Promoting Equitable Access to Education

There are more than 14 million school students in Iran.There are more than 14 million school students in Iran.
During the present government’s tenure which ends in mid-summer, 36,000 classrooms were established on five million square meters of land and 12,000 classrooms (30%) were constructed by patrons

More than 52,000 new classrooms need to be added to the existing number to meet demand for enrolment of students at all school levels and promote equitable access to education, said Mohammad Taqi Nazarpour, deputy minister of education and head of the Organization for Development, Renovation and Equipping Schools of Iran.

As per available data, there are over 560,000 classrooms in the country at present.

During a recent visit to Shahrekord, the capital of the southwestern Chaharmahal-Bakhtiari Province, he said 25,000 classrooms should be established in places where the Mehr Housing Scheme was implemented, “since basic facilities such as schools and medical facilities are essential in the vicinity of the housing units,” IRNA reported.

Earlier, Seyed Mohammad Pejman, deputy minister of roads and urban development had said that providing homes under the so-called Mehr low-cost housing project without the provision of basic facilities such as schools, transportation and health centers is irrational. “The incumbent government is making every effort to provide such facilities and services for the residents” in the typically working-class districts.

The controversial housing project launched in 2007 during former president Mahmoud Ahmadinejad’s tenure, is plagued with poor urban infrastructure and in some cases lacks basic utilities and services. Billions of dollars were pumped into the housing units across the country and as of January 2011, the banking sector, particularly Bank Maskan (the main housing lender), had doled out loans totaling more than $10 billion to applicants.

The aim was to construct 2 million low-cost houses for low-income families in five years. But the Mehr projects lacked the necessary amenities. Since the housing units were mostly located on city outskirts, construction of schools, health facilities, roads and public transport was imperative.

In January 2017, the Majlis voted to end the project after completion of the remaining phases and providing the basic amenities.  According to published reports, many applicants who have already paid for the new houses refuse to take delivery because of inferior quality of the buildings, faulty construction and absence of basic needs. The government apparently is stuck with large numbers of the Mehr units as there are no buyers.


Stating that more than 20-30% of educational spaces are built with financial assistance from philanthropists, Nazarpour said “last year (ended March 20), philanthropists gave $90 million (3,600 billion rials) to the organization which was spent on construction of schools in deprived areas, in particular Chaharmahal-Bakhtiari Province.”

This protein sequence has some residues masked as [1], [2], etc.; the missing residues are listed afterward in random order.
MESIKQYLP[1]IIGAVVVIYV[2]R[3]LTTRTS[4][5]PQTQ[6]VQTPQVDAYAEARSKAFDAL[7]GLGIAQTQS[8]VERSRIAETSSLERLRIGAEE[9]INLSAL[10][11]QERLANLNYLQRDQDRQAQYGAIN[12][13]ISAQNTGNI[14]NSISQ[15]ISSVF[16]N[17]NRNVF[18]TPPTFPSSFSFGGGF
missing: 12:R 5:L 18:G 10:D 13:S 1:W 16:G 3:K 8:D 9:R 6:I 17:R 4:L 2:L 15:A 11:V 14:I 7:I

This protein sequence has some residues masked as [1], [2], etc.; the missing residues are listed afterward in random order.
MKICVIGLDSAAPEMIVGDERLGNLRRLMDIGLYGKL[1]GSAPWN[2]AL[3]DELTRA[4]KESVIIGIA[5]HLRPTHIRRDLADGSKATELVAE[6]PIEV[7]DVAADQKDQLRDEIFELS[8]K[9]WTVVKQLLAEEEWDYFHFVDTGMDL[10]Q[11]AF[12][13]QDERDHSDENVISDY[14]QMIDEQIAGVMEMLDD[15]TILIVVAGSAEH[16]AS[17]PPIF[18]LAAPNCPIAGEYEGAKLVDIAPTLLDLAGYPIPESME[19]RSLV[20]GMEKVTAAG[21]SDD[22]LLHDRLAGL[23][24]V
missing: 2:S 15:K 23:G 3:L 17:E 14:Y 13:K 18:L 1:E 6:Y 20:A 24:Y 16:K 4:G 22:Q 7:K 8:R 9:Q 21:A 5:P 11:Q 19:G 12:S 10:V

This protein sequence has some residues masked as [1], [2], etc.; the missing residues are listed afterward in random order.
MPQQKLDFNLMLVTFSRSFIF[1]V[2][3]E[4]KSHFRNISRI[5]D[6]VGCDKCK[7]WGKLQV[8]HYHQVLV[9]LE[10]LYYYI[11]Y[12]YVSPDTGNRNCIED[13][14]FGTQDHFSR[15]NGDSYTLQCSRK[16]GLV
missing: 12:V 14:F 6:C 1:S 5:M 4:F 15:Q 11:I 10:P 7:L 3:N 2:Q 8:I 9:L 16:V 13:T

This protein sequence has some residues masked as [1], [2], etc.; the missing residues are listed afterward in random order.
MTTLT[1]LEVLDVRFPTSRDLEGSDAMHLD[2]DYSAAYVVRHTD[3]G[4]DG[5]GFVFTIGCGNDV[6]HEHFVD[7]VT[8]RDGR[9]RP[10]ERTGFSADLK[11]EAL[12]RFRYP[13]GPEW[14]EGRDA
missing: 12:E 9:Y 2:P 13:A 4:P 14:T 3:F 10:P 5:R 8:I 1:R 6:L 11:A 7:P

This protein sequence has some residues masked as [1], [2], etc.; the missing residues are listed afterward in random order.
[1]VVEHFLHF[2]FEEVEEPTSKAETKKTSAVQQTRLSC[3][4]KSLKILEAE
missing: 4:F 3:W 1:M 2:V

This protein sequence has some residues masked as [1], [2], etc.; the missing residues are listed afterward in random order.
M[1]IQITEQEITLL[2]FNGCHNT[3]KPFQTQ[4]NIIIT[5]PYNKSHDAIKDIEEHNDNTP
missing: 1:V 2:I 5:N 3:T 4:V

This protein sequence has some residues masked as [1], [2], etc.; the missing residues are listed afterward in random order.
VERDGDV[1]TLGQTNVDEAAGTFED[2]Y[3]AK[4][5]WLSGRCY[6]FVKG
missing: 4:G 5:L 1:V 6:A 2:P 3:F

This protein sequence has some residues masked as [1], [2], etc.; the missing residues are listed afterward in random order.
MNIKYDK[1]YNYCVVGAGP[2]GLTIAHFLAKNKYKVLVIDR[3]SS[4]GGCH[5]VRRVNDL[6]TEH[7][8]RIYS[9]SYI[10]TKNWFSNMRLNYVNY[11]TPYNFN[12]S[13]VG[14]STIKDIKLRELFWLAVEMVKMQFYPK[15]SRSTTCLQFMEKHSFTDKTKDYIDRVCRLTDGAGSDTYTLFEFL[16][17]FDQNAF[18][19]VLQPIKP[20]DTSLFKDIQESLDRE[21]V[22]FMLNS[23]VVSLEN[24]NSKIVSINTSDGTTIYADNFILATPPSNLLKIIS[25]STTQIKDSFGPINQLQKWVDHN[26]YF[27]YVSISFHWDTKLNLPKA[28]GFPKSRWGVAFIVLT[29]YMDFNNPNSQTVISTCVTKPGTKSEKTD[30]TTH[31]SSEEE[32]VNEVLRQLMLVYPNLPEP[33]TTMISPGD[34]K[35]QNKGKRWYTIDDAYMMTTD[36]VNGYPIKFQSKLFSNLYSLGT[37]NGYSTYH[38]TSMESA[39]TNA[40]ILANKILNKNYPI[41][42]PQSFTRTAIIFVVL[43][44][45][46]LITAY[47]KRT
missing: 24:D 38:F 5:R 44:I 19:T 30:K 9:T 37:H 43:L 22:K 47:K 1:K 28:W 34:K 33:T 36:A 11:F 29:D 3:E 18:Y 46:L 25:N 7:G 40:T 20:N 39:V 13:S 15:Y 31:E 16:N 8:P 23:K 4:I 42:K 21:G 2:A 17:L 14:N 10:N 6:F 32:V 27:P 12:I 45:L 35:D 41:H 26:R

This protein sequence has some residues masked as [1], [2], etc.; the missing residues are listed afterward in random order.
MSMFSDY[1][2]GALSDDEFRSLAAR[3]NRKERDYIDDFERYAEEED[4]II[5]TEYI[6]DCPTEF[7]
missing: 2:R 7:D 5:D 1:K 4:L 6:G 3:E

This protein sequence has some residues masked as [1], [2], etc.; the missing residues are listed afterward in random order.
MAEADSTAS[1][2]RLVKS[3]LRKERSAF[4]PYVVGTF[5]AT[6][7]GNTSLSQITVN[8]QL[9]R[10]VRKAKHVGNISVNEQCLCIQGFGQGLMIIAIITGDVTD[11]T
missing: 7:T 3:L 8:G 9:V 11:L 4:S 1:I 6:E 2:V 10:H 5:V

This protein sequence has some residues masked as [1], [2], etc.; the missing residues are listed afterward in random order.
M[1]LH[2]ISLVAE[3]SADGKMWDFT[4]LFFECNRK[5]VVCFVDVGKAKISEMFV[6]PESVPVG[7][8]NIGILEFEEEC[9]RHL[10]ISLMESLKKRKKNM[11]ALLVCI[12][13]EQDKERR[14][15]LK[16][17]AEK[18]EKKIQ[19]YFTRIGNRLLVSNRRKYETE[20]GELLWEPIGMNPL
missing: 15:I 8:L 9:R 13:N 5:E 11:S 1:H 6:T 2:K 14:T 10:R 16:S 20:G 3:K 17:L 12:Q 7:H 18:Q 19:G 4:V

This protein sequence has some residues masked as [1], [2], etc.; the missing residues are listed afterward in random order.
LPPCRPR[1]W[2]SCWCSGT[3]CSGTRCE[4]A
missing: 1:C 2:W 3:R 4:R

Under a new plan developed by the ministry, half the budget for construction of each school is provided by the government and the remaining by philanthropists and charities. Once completed, the school will be named after the donor.

In the past 11 years (2005-2016), philanthropists have contributed $700 million (28,000 billion rials) for constructing schools in different parts of the country.  

On the number of classrooms built during the present government’s tenure which ends in mid-summer, the official said 36,000 classrooms were established on five million square meters of land and 12,000 classrooms (30%) were constructed by patrons.

Pointing to the short life span of existing schools (20 years), Nazarpour stressed that the quality of the constructions should be improve. “In future, new school buildings will be built with reinforced materials so as to extend their life span.” This would remove the need for frequent renovation and retrofitting.

Earlier this year, he had said under a school renovation project, 4,230 existing structures were being renovated and retrofitted to augment educational spaces and provide safe school environments. The projects cover 17,143 classrooms (around 3% of all classrooms in the country).

 Safer Schools

Nazarpour said since five years, substandard gas heaters have been replaced with central heating systems in 130,000 classrooms. An unsafe heater can cause a fire or pollute the premises with noxious fumes. However, around 80,000 classrooms are still using unsafe oil heaters.

According to figures released in 2013, out of the 530,000 classrooms then, around 211,000 (nearly 40%) did not have safe heating systems. Between 2013 and 2015, nearly $194.4 million was allocated to replace outdated heating systems with modern ones in 107,000 classrooms.  From February 1998 to 2012, there were at least seven school fires due to faulty heating systems killing four students and severely injuring 63.

There are more than 14 million students in Iran. About five million are studying at the primary, five million in middle and two million at the high school levels.

According to the UNICEF, free, equitable, quality education can increase a country’s domestic product per capita by 23% in 40 years. Access to quality education is not a privilege; it is a basic human right.

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